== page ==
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October 17, 2007

 

Principals make grade with college

2 Cortland educators to be given College Council Appreciation Award

Principals

Joe McIntyre/staff photographer  
Parker School Principal Kevin Yard, left, and Barry School Principal Fred Amante observe a science demonstration by SUNY Cortland student teacher Kevin Macauly in Diane Batzing’s first-grade class at Barry Elementary School Tuesday. Yard and Amante will receive SUNY Cortland’s annual College-Community Appreciation Award at a ceremony Thursday.

By IDA M. PEASE
Staff Reporter
ipease@cortlandstandardnews.net

SUNY Cortland senior Kevin Macauly has already learned a lot from his student teaching experience at Barry Elementary. If you talk loudly, he said, the young students will match your level.
Macauly is among the student teachers Cortland elementary schools principals Fred Amante and Kevin Yard have helped to learn the trade.
The principals are being honored for the work they do with college students.
Amante, 60, and Yard, 46, said they were surprised to hear they were receiving the SUNY Cortland College Council College-Community Appreciation Award for their work with college students, mostly future educators.
“It’s just something we normally do,” said Amante, principal at Barry Elementary since 1985.
“I’m just doing what’s best for the kids,” said Yard, who has been the principal at Parker since 1999.
The award, given since 1985, will be presented Thursday evening during a banquet in the Corey Union Function Room.
Both principals have worked closely with the Field Placement Office at SUNY Cortland to place student teachers in their schools. Amante introduces the college students to the classroom in an orientation session that outlines professional expectations.
Both principals also conduct a seminar for college students on what to expect in the interviewing process. Yard said he is scheduled to speak to students Nov. 14. Amante said he speaks later in the semester.
“We are at an advantage, proximitywise,” said Amante, noting Barry and Parker are the closest elementary schools to the college. He said some of the other schools in the area want to do more with the college, also. “As you do more, it becomes easier to do,” he said.
Yard said when he started working at Parker Elementary he formed the SUNY-Parker Partnership in collaboration with the school’s Shared Decision Making Team, school administrators and the SUNY Cortland Career Services Office.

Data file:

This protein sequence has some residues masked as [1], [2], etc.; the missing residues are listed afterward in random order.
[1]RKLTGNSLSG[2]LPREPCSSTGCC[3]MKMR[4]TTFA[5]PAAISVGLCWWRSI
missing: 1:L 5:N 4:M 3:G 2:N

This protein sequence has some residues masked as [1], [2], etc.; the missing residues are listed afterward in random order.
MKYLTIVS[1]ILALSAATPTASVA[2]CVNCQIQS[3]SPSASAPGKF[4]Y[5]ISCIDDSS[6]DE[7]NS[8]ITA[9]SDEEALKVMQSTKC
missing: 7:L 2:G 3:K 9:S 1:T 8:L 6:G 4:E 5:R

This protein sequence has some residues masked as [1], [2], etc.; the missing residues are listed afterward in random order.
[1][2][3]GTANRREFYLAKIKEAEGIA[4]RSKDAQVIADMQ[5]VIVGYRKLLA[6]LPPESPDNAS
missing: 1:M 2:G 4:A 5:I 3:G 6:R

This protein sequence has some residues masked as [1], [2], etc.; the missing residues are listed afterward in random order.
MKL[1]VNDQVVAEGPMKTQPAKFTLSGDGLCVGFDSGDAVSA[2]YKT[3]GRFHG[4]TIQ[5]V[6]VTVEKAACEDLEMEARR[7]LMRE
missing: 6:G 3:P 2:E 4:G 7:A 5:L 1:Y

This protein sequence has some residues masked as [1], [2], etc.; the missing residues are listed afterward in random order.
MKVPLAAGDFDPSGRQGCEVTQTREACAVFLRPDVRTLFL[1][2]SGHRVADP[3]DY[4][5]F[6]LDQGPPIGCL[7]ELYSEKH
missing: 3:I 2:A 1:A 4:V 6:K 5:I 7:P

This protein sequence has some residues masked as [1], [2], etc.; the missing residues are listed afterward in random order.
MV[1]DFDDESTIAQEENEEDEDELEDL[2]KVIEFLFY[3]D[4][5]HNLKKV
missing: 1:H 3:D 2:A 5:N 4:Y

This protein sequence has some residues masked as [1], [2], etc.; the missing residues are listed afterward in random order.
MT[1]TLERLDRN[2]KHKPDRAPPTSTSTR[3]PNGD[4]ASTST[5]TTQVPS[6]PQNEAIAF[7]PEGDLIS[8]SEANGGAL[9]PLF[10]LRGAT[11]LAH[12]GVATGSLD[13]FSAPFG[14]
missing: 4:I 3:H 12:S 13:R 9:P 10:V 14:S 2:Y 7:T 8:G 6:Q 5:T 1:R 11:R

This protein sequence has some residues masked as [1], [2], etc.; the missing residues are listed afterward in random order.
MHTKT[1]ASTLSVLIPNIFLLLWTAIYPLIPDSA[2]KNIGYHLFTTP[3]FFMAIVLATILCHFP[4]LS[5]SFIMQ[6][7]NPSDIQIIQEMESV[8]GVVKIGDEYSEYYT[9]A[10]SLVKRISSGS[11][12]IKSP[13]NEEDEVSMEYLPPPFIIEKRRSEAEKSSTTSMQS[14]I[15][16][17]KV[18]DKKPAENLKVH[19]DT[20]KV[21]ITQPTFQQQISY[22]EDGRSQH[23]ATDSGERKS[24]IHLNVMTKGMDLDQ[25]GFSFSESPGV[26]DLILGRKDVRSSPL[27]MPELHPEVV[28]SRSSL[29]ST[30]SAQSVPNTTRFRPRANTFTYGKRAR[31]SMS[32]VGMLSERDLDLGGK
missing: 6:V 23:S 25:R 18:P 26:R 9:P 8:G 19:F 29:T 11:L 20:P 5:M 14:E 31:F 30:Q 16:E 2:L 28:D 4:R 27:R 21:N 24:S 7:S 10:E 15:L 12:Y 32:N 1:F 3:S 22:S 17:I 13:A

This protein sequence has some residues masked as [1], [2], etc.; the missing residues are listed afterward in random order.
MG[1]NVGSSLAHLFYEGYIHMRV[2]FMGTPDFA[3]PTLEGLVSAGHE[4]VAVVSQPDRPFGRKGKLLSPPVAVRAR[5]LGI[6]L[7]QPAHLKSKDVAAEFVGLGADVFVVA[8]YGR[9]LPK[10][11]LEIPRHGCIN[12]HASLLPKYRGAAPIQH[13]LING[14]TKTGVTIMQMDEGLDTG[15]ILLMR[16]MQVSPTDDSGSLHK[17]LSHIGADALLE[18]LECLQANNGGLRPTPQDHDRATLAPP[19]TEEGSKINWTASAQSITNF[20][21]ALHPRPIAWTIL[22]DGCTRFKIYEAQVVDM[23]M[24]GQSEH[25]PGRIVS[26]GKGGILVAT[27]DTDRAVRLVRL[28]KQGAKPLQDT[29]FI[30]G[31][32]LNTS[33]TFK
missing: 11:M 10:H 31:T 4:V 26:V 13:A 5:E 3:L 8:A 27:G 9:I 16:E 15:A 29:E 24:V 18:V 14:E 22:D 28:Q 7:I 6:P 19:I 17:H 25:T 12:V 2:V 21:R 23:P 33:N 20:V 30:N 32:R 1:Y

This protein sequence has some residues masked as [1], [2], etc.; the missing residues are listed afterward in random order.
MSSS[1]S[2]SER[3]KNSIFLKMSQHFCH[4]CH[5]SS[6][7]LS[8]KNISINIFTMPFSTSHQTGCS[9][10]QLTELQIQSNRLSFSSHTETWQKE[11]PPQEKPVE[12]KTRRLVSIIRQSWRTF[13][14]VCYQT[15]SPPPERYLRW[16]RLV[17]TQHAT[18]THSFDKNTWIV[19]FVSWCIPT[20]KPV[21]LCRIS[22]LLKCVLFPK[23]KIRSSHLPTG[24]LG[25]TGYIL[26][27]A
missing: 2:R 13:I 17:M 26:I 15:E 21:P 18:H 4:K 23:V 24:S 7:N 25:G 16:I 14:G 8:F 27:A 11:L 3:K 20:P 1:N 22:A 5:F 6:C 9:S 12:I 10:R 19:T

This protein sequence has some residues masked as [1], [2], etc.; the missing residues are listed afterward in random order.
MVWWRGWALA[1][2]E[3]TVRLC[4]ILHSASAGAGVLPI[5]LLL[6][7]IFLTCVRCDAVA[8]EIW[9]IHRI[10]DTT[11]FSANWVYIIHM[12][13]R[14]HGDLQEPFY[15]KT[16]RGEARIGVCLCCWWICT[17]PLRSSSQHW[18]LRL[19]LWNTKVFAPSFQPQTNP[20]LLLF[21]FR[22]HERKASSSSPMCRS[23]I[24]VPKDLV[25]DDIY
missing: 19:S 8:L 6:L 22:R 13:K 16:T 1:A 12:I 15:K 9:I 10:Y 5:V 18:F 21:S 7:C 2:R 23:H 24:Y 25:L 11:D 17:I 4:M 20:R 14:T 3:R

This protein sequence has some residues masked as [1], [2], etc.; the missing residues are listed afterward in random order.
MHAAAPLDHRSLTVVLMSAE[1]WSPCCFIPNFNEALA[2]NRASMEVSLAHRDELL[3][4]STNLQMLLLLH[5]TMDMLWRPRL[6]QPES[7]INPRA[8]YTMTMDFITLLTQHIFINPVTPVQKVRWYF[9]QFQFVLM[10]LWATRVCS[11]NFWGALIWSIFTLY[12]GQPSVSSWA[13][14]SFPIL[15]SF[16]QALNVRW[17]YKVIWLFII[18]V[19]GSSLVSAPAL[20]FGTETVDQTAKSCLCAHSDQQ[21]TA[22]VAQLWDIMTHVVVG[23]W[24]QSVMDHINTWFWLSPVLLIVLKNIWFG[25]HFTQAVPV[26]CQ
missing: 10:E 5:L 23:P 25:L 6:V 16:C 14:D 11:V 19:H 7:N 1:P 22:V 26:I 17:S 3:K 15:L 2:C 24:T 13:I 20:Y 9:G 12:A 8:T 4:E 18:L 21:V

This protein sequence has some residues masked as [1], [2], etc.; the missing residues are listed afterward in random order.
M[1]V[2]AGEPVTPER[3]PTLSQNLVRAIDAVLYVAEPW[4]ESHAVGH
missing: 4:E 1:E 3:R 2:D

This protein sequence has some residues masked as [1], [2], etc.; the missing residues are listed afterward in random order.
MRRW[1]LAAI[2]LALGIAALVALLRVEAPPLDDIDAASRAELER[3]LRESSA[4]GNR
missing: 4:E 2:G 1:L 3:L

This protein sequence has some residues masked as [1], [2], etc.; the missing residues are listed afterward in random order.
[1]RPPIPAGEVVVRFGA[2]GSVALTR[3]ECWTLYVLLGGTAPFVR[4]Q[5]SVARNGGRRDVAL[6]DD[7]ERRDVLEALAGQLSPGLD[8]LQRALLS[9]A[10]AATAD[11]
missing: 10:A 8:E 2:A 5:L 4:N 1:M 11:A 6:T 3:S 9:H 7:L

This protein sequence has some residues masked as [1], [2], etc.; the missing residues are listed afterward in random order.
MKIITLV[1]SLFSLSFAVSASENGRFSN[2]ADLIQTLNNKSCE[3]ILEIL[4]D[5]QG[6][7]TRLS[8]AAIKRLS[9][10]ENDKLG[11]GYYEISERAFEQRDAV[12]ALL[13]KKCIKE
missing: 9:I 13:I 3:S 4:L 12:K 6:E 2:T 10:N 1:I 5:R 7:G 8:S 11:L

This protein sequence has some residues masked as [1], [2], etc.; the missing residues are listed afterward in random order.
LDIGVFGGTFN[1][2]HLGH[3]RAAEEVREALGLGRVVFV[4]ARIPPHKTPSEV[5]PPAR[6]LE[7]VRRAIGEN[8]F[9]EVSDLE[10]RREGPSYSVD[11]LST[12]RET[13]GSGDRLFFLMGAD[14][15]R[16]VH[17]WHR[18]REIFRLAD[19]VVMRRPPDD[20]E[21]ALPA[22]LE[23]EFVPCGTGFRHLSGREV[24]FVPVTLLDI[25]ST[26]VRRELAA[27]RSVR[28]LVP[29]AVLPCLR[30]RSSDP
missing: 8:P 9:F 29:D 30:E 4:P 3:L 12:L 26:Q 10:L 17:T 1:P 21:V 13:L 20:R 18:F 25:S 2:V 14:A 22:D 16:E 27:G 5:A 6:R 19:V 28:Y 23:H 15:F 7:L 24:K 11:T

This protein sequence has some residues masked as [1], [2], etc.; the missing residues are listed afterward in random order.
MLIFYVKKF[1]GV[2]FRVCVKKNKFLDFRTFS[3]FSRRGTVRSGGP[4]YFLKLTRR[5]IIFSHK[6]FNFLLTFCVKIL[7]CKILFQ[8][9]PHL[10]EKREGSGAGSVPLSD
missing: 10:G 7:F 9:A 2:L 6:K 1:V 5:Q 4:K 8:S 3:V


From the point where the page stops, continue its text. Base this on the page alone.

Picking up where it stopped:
This partnership brought 53 college students into Parker classrooms the first semester. He said this semester there are 70 students participating in the program, most students fulfilling a requirement for 100 observation hours before they can student teach.
Amante adopted this program at Barry in 2000 and the two principals supported expanding the program into the remaining Cortland district elementary schools — Randall, Smith and Virgil — and into St. Mary’s School in Cortland, McGraw Elementary School and Homer Elementary and Intermediate schools.
Amante and Yard both incorporate SUNY students in special programs that run for a semester or year. Yard said right now all the students in a literacy class at the college spend 30 minutes a week with children. He said there have been other programs with drama students at the college and college students help with Math Fun Day.
“We try to tap into as many departments as possible,” Yard said.
Amante said Barry has done a pen pal program in which third-grade students were paired with about 70 college students in the Education Club and the Lunch Buddy Project paired students with a college student from the Men of Value and Excellence program. Unlike many of the programs, the MOVE students were not necessarily education majors; the program was to model values for the young children.
Neither Amante nor Yard had a program they were most proud of.
Amante said “the ability to have help here from the college on a regular basis,” was what was important to him and being able to count on the students.
Yard agreed. “Each initiative has motivation for us as well as the college. I don’t know that I could put one above the other.”
Amante said sometimes the elementary school students go to the college where college students test the lessons they have planned and developed on the young children. “Our kids love the college students,” he said.
“We’ve become dependent on them,” Diane Batzing, a first- grade teacher, said of the SUNY Cortland students.
Macauly, an early childhood/childhood education major, teaches in her classroom. Yard said he has three student teachers at Parker this semester.